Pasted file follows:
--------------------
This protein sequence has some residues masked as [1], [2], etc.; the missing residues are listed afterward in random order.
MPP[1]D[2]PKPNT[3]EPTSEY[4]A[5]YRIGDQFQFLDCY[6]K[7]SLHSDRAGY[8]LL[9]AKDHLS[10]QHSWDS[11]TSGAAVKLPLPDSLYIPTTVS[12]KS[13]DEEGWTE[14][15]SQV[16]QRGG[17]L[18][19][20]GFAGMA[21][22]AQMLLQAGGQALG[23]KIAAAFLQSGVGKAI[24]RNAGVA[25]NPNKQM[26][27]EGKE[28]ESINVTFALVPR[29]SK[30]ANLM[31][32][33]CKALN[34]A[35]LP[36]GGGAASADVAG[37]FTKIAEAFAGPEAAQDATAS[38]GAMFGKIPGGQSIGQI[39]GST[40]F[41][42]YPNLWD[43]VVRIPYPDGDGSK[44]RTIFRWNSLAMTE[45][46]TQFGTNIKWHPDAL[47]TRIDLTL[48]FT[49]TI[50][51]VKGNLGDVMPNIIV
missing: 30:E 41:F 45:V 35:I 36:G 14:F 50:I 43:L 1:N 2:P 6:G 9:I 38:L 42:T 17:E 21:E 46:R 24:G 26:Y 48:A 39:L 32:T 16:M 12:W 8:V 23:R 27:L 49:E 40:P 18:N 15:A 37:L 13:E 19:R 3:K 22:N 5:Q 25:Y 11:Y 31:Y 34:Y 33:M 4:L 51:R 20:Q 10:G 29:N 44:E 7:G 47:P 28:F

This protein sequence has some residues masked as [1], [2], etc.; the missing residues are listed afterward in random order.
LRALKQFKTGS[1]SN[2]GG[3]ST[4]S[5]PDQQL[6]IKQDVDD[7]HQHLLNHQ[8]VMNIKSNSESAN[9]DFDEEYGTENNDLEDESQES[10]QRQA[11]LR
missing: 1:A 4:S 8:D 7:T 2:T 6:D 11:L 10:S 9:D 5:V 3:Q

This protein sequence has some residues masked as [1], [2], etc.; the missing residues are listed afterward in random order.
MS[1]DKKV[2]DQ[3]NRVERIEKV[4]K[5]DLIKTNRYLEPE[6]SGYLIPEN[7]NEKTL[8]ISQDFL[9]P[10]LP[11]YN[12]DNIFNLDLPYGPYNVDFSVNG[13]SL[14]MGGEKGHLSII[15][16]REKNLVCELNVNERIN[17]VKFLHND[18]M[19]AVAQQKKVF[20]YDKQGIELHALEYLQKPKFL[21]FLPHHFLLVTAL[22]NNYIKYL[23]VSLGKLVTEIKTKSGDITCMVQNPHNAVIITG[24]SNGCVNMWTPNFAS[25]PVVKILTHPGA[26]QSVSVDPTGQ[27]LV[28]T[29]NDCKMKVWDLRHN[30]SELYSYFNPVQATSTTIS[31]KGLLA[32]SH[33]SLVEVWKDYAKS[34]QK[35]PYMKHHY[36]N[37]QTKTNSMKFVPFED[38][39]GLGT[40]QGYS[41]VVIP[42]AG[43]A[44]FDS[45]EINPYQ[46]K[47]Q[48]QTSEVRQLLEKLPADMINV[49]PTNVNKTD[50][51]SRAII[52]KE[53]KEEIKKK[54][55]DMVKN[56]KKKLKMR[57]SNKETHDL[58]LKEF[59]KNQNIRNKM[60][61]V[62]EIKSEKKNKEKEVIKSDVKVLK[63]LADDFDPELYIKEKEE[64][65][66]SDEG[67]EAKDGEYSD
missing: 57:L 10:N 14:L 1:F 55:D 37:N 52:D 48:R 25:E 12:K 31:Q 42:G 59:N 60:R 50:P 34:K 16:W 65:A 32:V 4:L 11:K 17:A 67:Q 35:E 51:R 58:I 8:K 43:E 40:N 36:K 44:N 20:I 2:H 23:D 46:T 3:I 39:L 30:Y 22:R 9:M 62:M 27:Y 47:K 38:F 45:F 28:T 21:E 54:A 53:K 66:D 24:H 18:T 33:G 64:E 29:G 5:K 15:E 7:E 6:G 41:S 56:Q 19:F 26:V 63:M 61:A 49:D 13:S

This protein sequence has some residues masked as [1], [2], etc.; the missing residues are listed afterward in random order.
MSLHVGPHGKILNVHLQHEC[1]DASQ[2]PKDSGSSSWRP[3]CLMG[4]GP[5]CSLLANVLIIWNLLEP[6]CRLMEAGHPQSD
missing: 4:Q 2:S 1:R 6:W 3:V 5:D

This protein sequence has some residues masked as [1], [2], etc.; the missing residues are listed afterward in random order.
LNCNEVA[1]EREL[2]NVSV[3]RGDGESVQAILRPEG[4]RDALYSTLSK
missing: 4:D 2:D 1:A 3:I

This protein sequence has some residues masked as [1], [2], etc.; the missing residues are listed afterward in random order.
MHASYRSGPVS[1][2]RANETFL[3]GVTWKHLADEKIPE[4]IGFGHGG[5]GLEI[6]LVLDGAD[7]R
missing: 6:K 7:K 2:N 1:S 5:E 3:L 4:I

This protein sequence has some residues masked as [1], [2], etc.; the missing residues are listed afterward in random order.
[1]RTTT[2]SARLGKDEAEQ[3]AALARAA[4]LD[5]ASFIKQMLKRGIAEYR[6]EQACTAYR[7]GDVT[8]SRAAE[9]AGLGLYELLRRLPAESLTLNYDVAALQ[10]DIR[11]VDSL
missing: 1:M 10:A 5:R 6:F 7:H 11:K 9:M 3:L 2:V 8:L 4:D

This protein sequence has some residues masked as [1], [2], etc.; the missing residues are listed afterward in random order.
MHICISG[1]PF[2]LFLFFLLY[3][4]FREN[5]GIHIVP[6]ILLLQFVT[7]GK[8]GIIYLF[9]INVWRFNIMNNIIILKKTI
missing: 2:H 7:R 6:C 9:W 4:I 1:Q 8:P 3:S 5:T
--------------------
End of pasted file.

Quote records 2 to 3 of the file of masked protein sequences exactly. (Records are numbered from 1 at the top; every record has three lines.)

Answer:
This protein sequence has some residues masked as [1], [2], etc.; the missing residues are listed afterward in random order.
LRALKQFKTGS[1]SN[2]GG[3]ST[4]S[5]PDQQL[6]IKQDVDD[7]HQHLLNHQ[8]VMNIKSNSESAN[9]DFDEEYGTENNDLEDESQES[10]QRQA[11]LR
missing: 1:A 4:S 8:D 7:T 2:T 6:D 11:L 10:S 9:D 5:V 3:Q

This protein sequence has some residues masked as [1], [2], etc.; the missing residues are listed afterward in random order.
MS[1]DKKV[2]DQ[3]NRVERIEKV[4]K[5]DLIKTNRYLEPE[6]SGYLIPEN[7]NEKTL[8]ISQDFL[9]P[10]LP[11]YN[12]DNIFNLDLPYGPYNVDFSVNG[13]SL[14]MGGEKGHLSII[15][16]REKNLVCELNVNERIN[17]VKFLHND[18]M[19]AVAQQKKVF[20]YDKQGIELHALEYLQKPKFL[21]FLPHHFLLVTAL[22]NNYIKYL[23]VSLGKLVTEIKTKSGDITCMVQNPHNAVIITG[24]SNGCVNMWTPNFAS[25]PVVKILTHPGA[26]QSVSVDPTGQ[27]LV[28]T[29]NDCKMKVWDLRHN[30]SELYSYFNPVQATSTTIS[31]KGLLA[32]SH[33]SLVEVWKDYAKS[34]QK[35]PYMKHHY[36]N[37]QTKTNSMKFVPFED[38][39]GLGT[40]QGYS[41]VVIP[42]AG[43]A[44]FDS[45]EINPYQ[46]K[47]Q[48]QTSEVRQLLEKLPADMINV[49]PTNVNKTD[50][51]SRAII[52]KE[53]KEEIKKK[54][55]DMVKN[56]KKKLKMR[57]SNKETHDL[58]LKEF[59]KNQNIRNKM[60][61]V[62]EIKSEKKNKEKEVIKSDVKVLK[63]LADDFDPELYIKEKEE[64][65][66]SDEG[67]EAKDGEYSD
missing: 57:L 10:N 14:L 1:F 55:D 37:N 52:D 48:R 25:E 12:K 31:Q 42:G 59:N 60:R 50:P 34:K 16:W 65:A 32:V 4:L 11:K 17:A 67:Q 35:E 51:R 58:I 8:K 43:E 40:N 36:K 44:N 20:I 2:H 23:D 46:T 3:I 39:L 30:Y 22:R 9:M 62:M 27:Y 47:K 38:F 45:F 28:T 21:E 54:A 53:K 66:D 24:H 18:T 33:G 64:E 29:G 5:K 15:E 7:E 6:G 41:S 56:Q 19:F 26:V 63:M 61:A 49:D 13:S